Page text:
Another round of our annual LEO Literary Contest is underway, and we’re once again blown away by all the talent floating around in our community. We picked a 1st to 3rd place for each category – short fiction, poetry, color photography, black and white photography and cartoons – and various honorable mentions throughout, but it wasn’t easy.
This year’s poetry submissions were wide and ranged from broken hearts to burning hearts. There was love, rage and political outrage. The winning pieces showed skill in construction and content and in many ways spoke directly to the times we live in and the quiet life behind closed doors. It is heartening to see that year after year poets of all skill levels submit to Literary LEO and each year it seems more and more difficult to choose a winner when all the artistic creations have value. Even if your poem is not here in this little space given to us to share, keep submitting and keep writing.
Either way, here are the poetry winners. We hope you enjoy.
hair of god
By William Tucker
In the beginning,
God had a mule.
He deceived all the other gods
by being business at the front
and party in the back
end of the universe
where was the earth
a hanging blue crystal ball
of his rear view mirror.
The other gods bored him
with their bluster and their brimstone,
so he pulled him out of there,
in a corner of his own.
He sat alone in the void
in the glow of the dashboard light
and decided to populate a world
to make him feel less alone.
After planting trees
and model clay one day
He grabbed scissors
and cut and shaped until
He had a nice pompadour.
He used engine grease
to smooth it back.
And so He became an advertiser,
trying to sell humanity on its mark.
But after the
It was time to change.
The smooth style man
had turned into a scab.
So he went for a crew cut,
just as her son was born.
Easy care, a god warrior
It struck fear into the hearts of men.
tapered so much
tell the truth
even more difficult to take.
And when he got tired of listening
to prayers and supplications,
He could be found in the garage,
and working on his ’57 Chevy.
A candy apple red beauty that Jesus never drove.
33 years later,
Daddy, get me off this thing,
Just like God looked in the mirror
and saw that her hair had fallen out
in a combover.
The perfect wave of salt and pepper
hide his age.
Here her son was dying,
and he couldn’t help but think
of all the changes
since that mule a long time ago.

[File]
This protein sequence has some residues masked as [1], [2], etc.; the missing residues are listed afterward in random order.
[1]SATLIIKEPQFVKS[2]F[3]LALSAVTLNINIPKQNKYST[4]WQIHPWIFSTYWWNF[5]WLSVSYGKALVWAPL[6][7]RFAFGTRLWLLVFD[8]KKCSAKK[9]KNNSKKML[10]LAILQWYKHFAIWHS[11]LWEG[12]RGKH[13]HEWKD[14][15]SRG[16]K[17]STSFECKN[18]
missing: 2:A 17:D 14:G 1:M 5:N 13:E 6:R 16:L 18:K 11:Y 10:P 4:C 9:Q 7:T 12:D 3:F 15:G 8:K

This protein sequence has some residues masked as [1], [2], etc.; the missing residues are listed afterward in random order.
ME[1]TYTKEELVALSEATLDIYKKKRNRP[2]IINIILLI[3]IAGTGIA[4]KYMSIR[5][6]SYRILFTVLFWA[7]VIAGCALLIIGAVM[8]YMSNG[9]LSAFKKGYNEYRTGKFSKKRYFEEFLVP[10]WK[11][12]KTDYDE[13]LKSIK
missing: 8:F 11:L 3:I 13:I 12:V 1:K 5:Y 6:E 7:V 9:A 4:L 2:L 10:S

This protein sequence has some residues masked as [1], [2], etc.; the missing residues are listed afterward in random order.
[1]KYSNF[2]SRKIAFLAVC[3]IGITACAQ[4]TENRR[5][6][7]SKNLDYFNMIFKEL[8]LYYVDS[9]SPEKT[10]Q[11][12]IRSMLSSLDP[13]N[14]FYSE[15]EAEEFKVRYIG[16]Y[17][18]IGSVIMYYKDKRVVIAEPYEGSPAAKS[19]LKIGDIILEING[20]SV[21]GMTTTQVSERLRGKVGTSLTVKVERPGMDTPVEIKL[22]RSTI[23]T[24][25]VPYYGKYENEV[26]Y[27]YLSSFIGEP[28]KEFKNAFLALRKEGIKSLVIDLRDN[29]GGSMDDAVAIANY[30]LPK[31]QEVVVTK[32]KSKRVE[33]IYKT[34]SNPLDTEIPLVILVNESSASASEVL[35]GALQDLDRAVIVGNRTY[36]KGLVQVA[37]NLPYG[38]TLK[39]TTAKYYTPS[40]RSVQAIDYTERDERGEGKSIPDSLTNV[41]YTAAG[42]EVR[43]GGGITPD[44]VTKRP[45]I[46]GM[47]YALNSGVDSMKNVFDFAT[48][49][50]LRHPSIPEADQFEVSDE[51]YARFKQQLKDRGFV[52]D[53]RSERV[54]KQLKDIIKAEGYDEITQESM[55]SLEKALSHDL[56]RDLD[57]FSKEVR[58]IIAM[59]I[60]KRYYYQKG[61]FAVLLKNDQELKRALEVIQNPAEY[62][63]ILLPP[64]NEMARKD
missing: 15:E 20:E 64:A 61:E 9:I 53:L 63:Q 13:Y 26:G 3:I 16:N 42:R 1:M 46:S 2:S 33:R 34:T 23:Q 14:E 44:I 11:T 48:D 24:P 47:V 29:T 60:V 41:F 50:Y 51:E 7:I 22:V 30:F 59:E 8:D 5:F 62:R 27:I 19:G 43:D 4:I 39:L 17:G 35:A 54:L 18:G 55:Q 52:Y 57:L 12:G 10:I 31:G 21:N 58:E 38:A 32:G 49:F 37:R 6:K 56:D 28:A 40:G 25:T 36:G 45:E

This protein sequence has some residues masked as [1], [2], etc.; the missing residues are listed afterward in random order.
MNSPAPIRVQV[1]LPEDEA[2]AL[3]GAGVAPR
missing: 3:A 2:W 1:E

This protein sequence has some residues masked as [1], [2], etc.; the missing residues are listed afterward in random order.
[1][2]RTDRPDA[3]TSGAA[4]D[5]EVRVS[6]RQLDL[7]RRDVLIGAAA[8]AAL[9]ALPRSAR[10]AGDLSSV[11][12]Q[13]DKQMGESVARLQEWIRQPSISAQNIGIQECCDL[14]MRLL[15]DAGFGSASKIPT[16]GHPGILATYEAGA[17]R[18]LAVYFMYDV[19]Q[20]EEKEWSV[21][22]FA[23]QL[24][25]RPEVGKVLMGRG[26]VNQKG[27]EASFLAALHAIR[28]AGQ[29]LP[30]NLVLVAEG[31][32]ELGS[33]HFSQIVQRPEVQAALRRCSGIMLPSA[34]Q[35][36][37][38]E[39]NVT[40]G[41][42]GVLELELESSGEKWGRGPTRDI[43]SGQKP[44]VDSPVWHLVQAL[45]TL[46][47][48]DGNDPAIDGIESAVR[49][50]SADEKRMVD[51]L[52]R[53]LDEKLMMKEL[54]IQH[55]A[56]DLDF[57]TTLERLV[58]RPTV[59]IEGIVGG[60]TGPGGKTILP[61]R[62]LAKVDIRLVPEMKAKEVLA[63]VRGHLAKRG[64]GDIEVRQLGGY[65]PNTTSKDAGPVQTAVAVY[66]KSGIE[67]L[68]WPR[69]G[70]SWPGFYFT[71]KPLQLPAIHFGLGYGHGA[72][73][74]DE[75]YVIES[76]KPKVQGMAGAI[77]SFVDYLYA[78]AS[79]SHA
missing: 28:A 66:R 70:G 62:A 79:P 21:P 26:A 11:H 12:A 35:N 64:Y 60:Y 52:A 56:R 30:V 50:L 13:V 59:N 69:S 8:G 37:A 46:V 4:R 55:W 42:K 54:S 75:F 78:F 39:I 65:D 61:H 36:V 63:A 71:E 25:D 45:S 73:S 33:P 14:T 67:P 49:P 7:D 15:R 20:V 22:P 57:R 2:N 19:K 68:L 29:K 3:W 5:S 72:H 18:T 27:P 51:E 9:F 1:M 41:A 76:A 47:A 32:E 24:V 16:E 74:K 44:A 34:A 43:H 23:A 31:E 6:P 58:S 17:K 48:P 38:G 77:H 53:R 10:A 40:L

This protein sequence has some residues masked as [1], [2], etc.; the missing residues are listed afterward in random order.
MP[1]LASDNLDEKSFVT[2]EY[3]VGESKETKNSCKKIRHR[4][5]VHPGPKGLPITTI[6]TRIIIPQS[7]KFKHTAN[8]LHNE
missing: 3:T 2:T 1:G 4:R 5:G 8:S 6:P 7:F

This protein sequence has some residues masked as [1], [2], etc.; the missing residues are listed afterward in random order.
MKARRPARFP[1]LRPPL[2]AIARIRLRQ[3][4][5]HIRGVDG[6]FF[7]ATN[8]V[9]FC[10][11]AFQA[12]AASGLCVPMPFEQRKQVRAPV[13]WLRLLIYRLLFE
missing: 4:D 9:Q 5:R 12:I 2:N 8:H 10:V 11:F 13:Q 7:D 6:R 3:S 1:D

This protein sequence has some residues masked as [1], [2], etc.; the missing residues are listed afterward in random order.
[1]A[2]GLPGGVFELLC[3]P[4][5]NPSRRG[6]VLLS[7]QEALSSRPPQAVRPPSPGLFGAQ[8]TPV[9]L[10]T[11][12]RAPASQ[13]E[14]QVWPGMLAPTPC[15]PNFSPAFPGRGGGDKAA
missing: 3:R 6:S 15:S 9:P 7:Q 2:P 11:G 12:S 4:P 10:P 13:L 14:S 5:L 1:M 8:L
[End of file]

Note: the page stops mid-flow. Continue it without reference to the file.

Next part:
As the ages passed,
He kept tearing his hair out,
of all the stupid things
we did on earth,
how it seemed that we don’t care
for heavenly things.
We were all too busy to notice
God in the corner,
bald and furious,
hide the glare
from his head.
run the engine
of that favorite Chevy
To the earth,
Ready to erase his biggest mistake.
House Without a House
By Todd Walker
The fan mimicked the wind in its artificial environment. The barren ceiling, the two-tone walls (without bars in sight, not in mind). The shadows find no pleasure and come no more. I find no real joy beyond photos and memories. Purgatory of the heart. Solitary of the soul. Glowing embers for a twist.
I saw a father play catch with his son – no screaming, disgust or awkwardness. I felt sad and angry. My head grew heavy and I left. I fear the hereditary line of fatherhood and become a cliff towards it. Empty and vain my heirs.
I believe Shakespeare said it simply with “to be”…otherwise nothing else would matter. Patrick Henry called it “freedom”. Curiously, Mary Oliver wondered aloud, calling her “wild and precious.” I saw it go up in smoke like boiling water spilled on a Tennessee Williams sidewalk on a thick August noon. And drank to oblivion. A fool and his time waste much more than a fool and his money.
Changing reasons never held back the tide. And my left hand always puts the ice in the glass. So goes the drunken boat against the reef. So goes a solitary man through life. Achievements in liters and a legacy of questions.
By Jordan Hancock
Where is God’s place in this millennium?
Is he still in the sky looking down
On the chaos he created,
Or is it in each of us?
I hear a confident voice speaking now,
Projecting to the back bench.
I’m pretty sure it’s all in my head,
But I could tell you his words.
If I wrote you a Bible,
Would you say that’s heresy?
Would you still believe in God
If He chose to speak through me?
I sell the keys that unlock the padlocks,
My mother raised me as a prophet.
I stand high on a soapbox,
And I refuse to come down.
I preach from a pulpit,
There really is no difference,
Shout out the bullshit of orthodoxy;
Goodwill is our deliverance.
Can you dig it,
Can you dig?
Practice is the shovel
It makes our numbers go up,
Redeem our souls,
sends us our receipts,
free us from our chains,
And buries our beliefs;
Can you dig it,
Can you dig it,